By Valerie Milano
Beverly Hills, CA (The Hollywood Times) 8/31/18 – The second season of Jason Bateman’s Netflix drama “Ozark,” which earned itself a divided reputation among both critics and audiences last season, returns tonight—only this time around, the consensus is stronger. And for good reason; Ozark is only getting better.
It’s a highly anticipated event—in spite of that critically divided opinion last year, and a fair amount of controversy, “Ozark” earned itself a strong audience following. Rapper Drake even called it one of his favorite shows, undoubtedly boosting it’s appeal even further.
Simply put, it stars antiheroes Jason Bateman and Laura Linney as Marty and Wendy Byrde, a married couple who move to the Missouri Ozarks after their money laundering scheme with a corrupt drug cartel goes horribly wrong. Struggling to pull themselves out of their financial troubles, the Byrdes wind up at the end of season one facing tragedy and unexpected death.
If you can believe it, season two is even more dark and shocking than its predecessor. Some have compared it to “Breaking Bad,” and in season two, those comparisons have grown more pronounced.
Bateman stated at a Television Critics Association Panel, that he hoped the series didn’t get mired in the “mechanics” of money-laundering; “Well, the money laundering part of the show… is hopefully tamped down and doesn’t bore you with the weeds and sort of the mechanics of all that stuff,” he said.
Bateman stressed that his focus is on the dynamics, the drama, within the Byrde family. “You look for opportunities to relate to the audience you’re trying to reach and, obviously, family dynamics is an evergreen one would try to link and tether any show or movie to, because everyone’s got one, whether it’s a functional one or not,” he stated.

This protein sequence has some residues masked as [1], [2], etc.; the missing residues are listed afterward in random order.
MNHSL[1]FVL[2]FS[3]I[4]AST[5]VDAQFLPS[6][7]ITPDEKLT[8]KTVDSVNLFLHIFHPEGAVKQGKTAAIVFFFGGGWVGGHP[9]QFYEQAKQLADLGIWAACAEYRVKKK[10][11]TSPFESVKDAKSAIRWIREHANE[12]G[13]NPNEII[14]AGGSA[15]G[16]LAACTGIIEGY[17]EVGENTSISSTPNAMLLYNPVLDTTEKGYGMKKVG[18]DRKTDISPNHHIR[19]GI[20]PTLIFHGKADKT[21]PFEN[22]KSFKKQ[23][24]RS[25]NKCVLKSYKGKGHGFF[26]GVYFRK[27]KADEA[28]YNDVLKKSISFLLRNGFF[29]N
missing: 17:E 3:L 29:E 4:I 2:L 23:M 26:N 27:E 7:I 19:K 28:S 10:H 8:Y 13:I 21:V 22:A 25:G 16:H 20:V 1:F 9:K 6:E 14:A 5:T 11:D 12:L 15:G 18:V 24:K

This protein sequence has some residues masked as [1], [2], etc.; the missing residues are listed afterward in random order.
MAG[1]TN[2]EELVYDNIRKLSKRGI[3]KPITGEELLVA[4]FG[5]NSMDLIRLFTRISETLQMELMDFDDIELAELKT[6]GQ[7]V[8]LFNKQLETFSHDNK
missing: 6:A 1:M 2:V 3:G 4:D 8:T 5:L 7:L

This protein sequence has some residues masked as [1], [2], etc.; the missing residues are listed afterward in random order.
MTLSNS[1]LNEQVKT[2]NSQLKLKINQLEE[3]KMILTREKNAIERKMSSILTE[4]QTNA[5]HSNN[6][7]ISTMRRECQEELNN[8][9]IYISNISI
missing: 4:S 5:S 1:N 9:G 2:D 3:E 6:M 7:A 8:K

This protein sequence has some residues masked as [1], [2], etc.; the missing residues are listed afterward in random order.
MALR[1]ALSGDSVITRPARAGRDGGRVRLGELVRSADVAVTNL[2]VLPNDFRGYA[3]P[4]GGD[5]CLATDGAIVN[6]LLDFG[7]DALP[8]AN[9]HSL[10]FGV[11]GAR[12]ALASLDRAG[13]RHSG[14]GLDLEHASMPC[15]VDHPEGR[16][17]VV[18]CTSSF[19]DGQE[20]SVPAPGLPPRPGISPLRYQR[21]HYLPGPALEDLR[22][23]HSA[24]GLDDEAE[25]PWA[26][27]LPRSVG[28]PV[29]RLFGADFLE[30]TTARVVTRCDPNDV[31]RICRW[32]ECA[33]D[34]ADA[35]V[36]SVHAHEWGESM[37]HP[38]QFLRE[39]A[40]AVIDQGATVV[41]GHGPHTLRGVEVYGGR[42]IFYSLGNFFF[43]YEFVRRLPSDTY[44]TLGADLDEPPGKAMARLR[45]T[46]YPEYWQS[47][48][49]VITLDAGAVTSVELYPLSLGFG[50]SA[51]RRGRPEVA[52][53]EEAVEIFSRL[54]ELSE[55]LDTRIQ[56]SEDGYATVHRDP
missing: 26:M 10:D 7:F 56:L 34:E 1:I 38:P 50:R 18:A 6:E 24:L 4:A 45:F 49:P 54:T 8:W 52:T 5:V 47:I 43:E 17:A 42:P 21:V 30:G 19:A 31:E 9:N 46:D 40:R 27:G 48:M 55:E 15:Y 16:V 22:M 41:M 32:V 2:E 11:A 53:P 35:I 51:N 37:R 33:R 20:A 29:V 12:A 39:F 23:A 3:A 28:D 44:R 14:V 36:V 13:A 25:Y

At the panel, which was attended by Bateman, Linney, and Julia Garner, who plays Ruth, it was noted that an organic chemistry is deeply noticeable in the interaction between the Byrdes. “It’s the result of a sense of respect, safety, fun, freedom,” remarked Linney. “And within that then, when you have those parameters, then you can really go to town. And because you feel safe and because you are genuinely curious and interested in the person that you’re looking at, it brings a sort of life to a scene, to the general overall.”
“It’s like we all get along so well that we really dig in and love those dramatic moments because we know no one’s going to take offense, because you’re trying to be really believable,” added Bateman.
Believability is not, and has never been, the problem. Season one ran the risk of being brutal enough to put some viewers off. But it’s what set this admirably wicked drama apart from the rest, and taking it to its logical conclusion is what season 2 does. Nobody was ever in this series to be polite about human nature and it’s capacity for foibles, and even evil.
One audience member asked, rather bluntly, whether Marty, in season one, was “inherently amoral, or if he was just repressing his emotions so much” while noting that it seems the series attempts to answer that in season two, with Wendy stepping up to become “more ruthless.”
These are the questions that pervade Ozark, and that make season two so crucial to character development and story arc. And that keep this loyal audience coming back for more.
Season two is available today on Netflix.